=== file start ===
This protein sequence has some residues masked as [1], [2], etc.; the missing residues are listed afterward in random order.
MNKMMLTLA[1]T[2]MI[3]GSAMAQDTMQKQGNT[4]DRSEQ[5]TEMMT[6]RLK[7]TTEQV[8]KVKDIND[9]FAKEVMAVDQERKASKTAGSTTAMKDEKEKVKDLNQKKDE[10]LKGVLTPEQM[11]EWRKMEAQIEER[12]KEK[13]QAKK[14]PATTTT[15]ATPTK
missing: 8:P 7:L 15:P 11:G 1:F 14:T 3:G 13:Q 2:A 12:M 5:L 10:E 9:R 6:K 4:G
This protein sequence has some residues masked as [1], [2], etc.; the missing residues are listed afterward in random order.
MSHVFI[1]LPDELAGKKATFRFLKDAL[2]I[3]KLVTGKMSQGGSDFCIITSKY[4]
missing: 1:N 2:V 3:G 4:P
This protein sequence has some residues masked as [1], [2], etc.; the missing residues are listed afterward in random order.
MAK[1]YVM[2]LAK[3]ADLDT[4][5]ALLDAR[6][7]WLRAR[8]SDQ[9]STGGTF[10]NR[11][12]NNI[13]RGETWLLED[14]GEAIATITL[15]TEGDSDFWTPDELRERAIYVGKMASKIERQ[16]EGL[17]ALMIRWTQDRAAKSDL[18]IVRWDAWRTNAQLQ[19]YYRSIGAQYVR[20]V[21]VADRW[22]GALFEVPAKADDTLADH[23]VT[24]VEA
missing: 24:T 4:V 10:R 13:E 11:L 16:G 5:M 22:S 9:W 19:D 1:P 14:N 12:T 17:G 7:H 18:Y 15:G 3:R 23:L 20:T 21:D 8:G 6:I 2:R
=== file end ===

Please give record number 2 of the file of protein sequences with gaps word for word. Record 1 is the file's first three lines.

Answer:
This protein sequence has some residues masked as [1], [2], etc.; the missing residues are listed afterward in random order.
MSHVFI[1]LPDELAGKKATFRFLKDAL[2]I[3]KLVTGKMSQGGSDFCIITSKY[4]
missing: 1:N 2:V 3:G 4:P